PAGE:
A Patchogue man tried to break into a Bay Shore dentist’s office Tuesday morning but was found stuck in a roof vent by the staff — three hours later, Suffolk police said.
Sean Maranzino, 32, of Montauk Highway, an unemployed HVAC specialist, also was charged with four other burglaries in the past week during which he entered through the heating, ventilation and air conditioning vents on the roof, a clear sign that there was a serial burglar at work, said Third and Fifth precinct detectives.
Detectives knew they were looking for someone who was skinny and a bit of a contortionist — the vents twist and turn, said Det. Sgt. Scott Beiter of the Fifth Precinct.
But in one case, when Maranzino was trying to bust into an East Patchogue pharmacy Thursday, the ducts collapsed over the Jackson Hewitt tax office next door, resulting in what seemed “like a scene from a movie,” police said.
“At some point, even 140 pounds was too much for the ducts to handle,” Beiter said. “He came through the ceiling. … The owner of the place was sleeping there because it was tax season. He heard this crash and confronted him. The guy [Maranzino] kind of made it like he was working on the HVAC system” at 3:45 a.m. He bolted out the back door, police said.
Maranzino was arrested after he tried to break into Calderon Dental on Sunrise Highway about 6 a.m. Tuesday and was found by employees who got to work at 9:30 a.m., police said. Emergency services officers had to dislodge him from the ceiling, police said.
Maranzino was charged with five counts of third-degree burglary. He took cash, protein bars and lockboxes of cash from businesses, police said.
Police said he stole from Vitamin Shoppe on Sunrise Service Road in Bohemia on Friday; High Times Vape on Medford Avenue in North Patchogue about 6:30 a.m. on Sunday, through an unlocked door of a neighboring business before crawling through the ceiling into the vape shop; and Vitamin World on Farber Drive in Bellport some time overnight on Monday.
OKLAHOMA CITY – The former office manager of a dentist’s office on
the metro’s south side allegedly stole more than $65,000 from her
employer who trusted her implicitly. That’s only the amount of money
investigators say they can prove.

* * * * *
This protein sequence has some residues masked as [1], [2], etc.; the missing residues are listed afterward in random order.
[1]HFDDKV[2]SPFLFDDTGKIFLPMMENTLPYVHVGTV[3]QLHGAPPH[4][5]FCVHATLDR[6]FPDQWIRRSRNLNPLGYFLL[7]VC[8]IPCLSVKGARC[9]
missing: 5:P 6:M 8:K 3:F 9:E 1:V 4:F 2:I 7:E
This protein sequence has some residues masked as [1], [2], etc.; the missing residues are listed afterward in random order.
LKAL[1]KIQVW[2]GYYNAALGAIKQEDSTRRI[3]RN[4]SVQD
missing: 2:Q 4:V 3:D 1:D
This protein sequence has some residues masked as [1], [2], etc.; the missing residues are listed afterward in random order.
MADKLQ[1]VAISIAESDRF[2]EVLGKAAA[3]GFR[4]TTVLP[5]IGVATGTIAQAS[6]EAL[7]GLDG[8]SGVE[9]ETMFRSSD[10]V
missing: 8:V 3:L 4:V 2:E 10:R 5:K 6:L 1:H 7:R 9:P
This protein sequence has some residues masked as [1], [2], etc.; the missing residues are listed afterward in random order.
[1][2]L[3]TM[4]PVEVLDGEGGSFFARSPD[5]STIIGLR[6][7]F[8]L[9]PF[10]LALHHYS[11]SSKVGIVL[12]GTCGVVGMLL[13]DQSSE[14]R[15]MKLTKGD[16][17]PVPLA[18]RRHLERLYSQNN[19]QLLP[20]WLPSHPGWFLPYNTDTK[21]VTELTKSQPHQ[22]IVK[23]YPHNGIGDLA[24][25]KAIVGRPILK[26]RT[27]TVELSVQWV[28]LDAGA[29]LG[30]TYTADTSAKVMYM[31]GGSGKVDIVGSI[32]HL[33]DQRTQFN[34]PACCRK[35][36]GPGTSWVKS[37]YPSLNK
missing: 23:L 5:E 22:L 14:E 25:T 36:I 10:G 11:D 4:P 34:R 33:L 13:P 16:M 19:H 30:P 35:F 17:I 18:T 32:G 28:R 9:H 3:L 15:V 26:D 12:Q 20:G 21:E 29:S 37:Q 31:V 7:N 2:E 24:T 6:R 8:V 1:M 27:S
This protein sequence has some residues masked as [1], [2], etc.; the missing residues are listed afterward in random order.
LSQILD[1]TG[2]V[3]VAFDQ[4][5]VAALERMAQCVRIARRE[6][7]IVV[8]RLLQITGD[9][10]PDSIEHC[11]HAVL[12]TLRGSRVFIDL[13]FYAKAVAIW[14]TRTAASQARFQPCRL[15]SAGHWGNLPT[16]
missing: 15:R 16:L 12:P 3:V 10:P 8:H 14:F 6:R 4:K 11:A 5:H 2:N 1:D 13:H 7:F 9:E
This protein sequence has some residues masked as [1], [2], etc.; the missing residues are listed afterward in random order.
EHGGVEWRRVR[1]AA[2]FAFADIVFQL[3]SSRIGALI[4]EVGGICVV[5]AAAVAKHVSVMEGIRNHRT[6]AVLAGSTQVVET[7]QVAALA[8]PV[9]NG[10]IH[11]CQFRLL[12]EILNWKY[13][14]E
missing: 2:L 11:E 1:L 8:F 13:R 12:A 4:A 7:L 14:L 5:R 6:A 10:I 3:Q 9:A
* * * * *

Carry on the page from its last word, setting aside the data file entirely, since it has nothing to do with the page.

Dr. Christian H. Pilgrim said he’s known Ellen Chidester for about 25
years. For most of that time, she was the office manager where he
He said she had complete access to the company credit card and finances, as well as payroll.
“i trusted this lady so much that I never looked at the credit card
statements,” Dr. Pilgrim said. “She took care of me like, basically like
Not keeping an eye on the bank statements was a mistake he didn’t
know he made until a year after she stopped working there. While his
wife, Elizabeth, who started working with him, was searching for a
specific receipt, they happened upon some odd charges made with the
“Liz said, ‘Have you been making any purchases to Dress Barn, and
Clinique?’” Dr. Piilgrim recalled, “and to that I said, ‘No I have
Further inquiry into credit card charges turned into a full-blown
investigation by Elizabeth and his staff, scrutinizing all of the
charges allegedly made by Chidester.
“There were so many,” Ms. Pilgrim said, “and so few actual business expenses.”
For three months, they searched through credit card statements,
called stores to retrieve receipts, and sat on the phone with Amazon.com
for hours working to find all the fraudulent charges.
“Everyday I would come in and my stomach would hurt because everyday
they would come in and say ‘Dr. Pilgrim, guess what we found. Guess what
we found today. Did you know what you paid for today?’” Dr. Pilgrim
They said they found Chidester used the card to buy all sorts of
things, from Disney World tickets, to gifts for her family, lotions,
clothes, movies, that she used it to pay for the electric bill for her
Shawnee Lake house, and for a family member’s wedding.
“Every year they would buy me a Christmas gift,” Dr. Pilgrim said,
“and little did I know that I was actually paying for it on the company
They could only access credit card statements from seven years back,
and they left out any suspicious charges that they couldn’t obtain
receipts for to prove she had spent the money personally.
“We couldn’t even get a hold of the Walgreens receipts but there were
thousands of dollars every December from Walgreens,” said receptionist
Ms. Pilgrim also found that Chidester was allegedly overpaying herself in payroll.
According to court documents, she allegedly spent about $47,870 in
personal charges on the company card, and overpaid herself $18,000,
News 4 tried to reach Chidester at her home for comment but no one came to the door.
She is charged with with two counts of felony embezzlement and has pleaded not guilty.
“I would like to have my money back and I think the people need to know exactly what she’s done,” Dr. Pilgrim said. “I think she portrays herself as something she’s not.”
in 1857, they were the hottest names in old New-York. Harvey Burdell
and Emma Cunningham — the violent, rapacious and brutally murdered